Supply chain improvements
After looking at the financial performance of U.S. Steel Corporation (X) in 3Q14, let’s now analyze its operational performance. Supply chain improvement has been one of U.S. Steel’s focus areas under the Carnegie Way program. In simple terms, supply chain means managing the flow of raw materials and finished goods. The supply chain for a company consists of its suppliers and customers. How is U.S. Steel (X) managing its supply chain?
The above chart shows U.S. Steel’s (X) optimization of supply chain since Q313. The following provides information on these statistics:
- Days payable outstanding. This represents the average number of days taken by a company to pay its suppliers. From a company’s perspective, the more days it takes to pay its suppliers, the better it is. By delaying payments to suppliers, a company can delay its cash outflow. The chart shows the trend in this metric. As you can see, days payable outstanding have increased over previous quarters.
- Days sales outstanding. This represents the average number of days taken by a company to collect payments from its customers. As you can see in the previous chart, days sales outstanding figures have come down over previous quarters. This means that U.S. Steel is taking fewer days to collect payments from its customers. This is a positive signal for investors of U.S. Steel (X).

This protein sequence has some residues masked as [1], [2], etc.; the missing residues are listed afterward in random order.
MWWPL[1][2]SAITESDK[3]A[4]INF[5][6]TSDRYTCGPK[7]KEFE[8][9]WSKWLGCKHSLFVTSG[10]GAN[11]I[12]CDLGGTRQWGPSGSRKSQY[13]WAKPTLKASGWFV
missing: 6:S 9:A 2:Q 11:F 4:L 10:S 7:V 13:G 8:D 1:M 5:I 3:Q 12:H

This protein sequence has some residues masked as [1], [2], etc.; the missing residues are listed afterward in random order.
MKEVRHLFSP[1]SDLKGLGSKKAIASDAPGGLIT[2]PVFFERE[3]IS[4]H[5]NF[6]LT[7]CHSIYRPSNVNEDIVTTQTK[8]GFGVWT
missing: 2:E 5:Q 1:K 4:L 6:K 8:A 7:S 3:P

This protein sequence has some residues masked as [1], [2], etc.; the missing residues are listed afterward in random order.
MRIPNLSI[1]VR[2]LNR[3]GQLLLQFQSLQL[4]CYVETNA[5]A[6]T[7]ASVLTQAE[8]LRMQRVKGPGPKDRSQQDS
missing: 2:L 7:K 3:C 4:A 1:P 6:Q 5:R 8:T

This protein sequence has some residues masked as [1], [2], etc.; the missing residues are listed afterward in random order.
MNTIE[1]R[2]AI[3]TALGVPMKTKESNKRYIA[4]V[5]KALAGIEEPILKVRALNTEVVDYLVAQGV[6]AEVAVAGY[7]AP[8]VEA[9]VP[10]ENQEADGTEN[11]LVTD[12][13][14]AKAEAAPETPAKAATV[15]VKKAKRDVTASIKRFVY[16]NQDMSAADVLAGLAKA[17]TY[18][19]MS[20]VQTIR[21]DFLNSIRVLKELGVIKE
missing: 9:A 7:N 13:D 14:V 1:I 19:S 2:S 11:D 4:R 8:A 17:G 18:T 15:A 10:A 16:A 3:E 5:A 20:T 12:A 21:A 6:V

Supply chain management is a key focus area for all major steel companies. Some of the major steel companies in the United States are ArcelorMittal (MT), Nucor (NUE), and AK Steel (AKS). The industry can also be assessed through State Street Global Advisors (or SPDR) Standard & Poors (or S&P) metals and mining exchange-traded fund (or ETF) (XME).
U.S. Steel (X) has been working to strengthen its balance sheet under the Carnegie Way program. In the next part, we’ll learn more about U.S. Steel’s key balance sheet ratios.